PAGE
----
I’ll give you a run-down of the kit I use to tackle this venue. It’s quite straight forward and if you fish in the silt it comes highly recommended. It’s tried and tested reliable kit and will take that part of the jigsaw out of your mind, leaving you to concentrate on the other aspects.
The lake itself is fairly demanding on tackle but many of the snags have been removed. The fish themselves clear lots of the weed by ripping it up and sifting through it after the bait I had been introducing. They love a mix of brown crab meat and pellet on top of the anglers bait! There is still weed present and lots of marginal cover including a large canopy of trees, which the fish love to get under. The snags have largely been removed by the owner using a mask, snorkel and some hard graft!
On to the fishing itself. To be successful on short sessions it’s important to be organized and arrive at the lake with everything ready to go. I don’t have time to be messing about tying rigs, preparing bait or walking laps of the lake looking. I’ve already done all my homework and I have a plan before I arrive. Saying that, it’s always worth having a backup and I have been known not to even set up until gone midnight when my original plan didn’t come together! Ten minutes in the right place and all that!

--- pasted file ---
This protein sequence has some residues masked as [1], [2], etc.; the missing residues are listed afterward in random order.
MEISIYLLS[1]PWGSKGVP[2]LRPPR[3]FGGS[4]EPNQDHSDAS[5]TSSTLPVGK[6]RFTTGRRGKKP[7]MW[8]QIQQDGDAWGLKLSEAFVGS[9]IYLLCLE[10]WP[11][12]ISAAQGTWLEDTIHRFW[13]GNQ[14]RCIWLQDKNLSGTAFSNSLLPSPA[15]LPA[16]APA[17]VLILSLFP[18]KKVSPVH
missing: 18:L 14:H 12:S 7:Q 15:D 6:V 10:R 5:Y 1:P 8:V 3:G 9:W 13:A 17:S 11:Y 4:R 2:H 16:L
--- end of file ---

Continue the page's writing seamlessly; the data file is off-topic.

I always arrive at the venue tooled up with reliable kit and bait. I use Gardner Pro XM main line, it’s soft, limp, casts well, sinks, has great knot strength and is very reliable. Basically the best all round main line I have ever used and I can’t rave about it enough! Attached to the main line I use either a Camflex leadfree or leadcore leader, around 3-4 feet in length. A helicopter set up is the obvious choice and I set the top bead around 8-10 inches up from the 2oz lead. I do this so the lead can sink/settle into the silt leaving the hook-link to gently settle on top. I always incorporate a Drop Out Chod Safety Clip so the lead can discharge and I stay in contact with a fish should the lead snag on anything. Depending on my hook bait I use either the multi-rig or a combi-rig both around 10 inches in length. I make the multi-rig from the new Ultra Skin coated braid in 25lb and a size 6 Covert Chod hook for use with one of my dulled down orange pop ups. I’ll make the combi-rig from 12lb Subterfuge Super Soft fluorocarbon, Trickster Heavy braid and a size Covert 8 Mugga hook set up blow-back style. I’ll present a prawn hook bait on this hook-link. Prawn is a very underused bait and it’s a massive edge, carp love ‘em! Just be mindful it’s a soft bait, so long casts and nuisance fish is a no no unless you stalk and can keep an eye on it.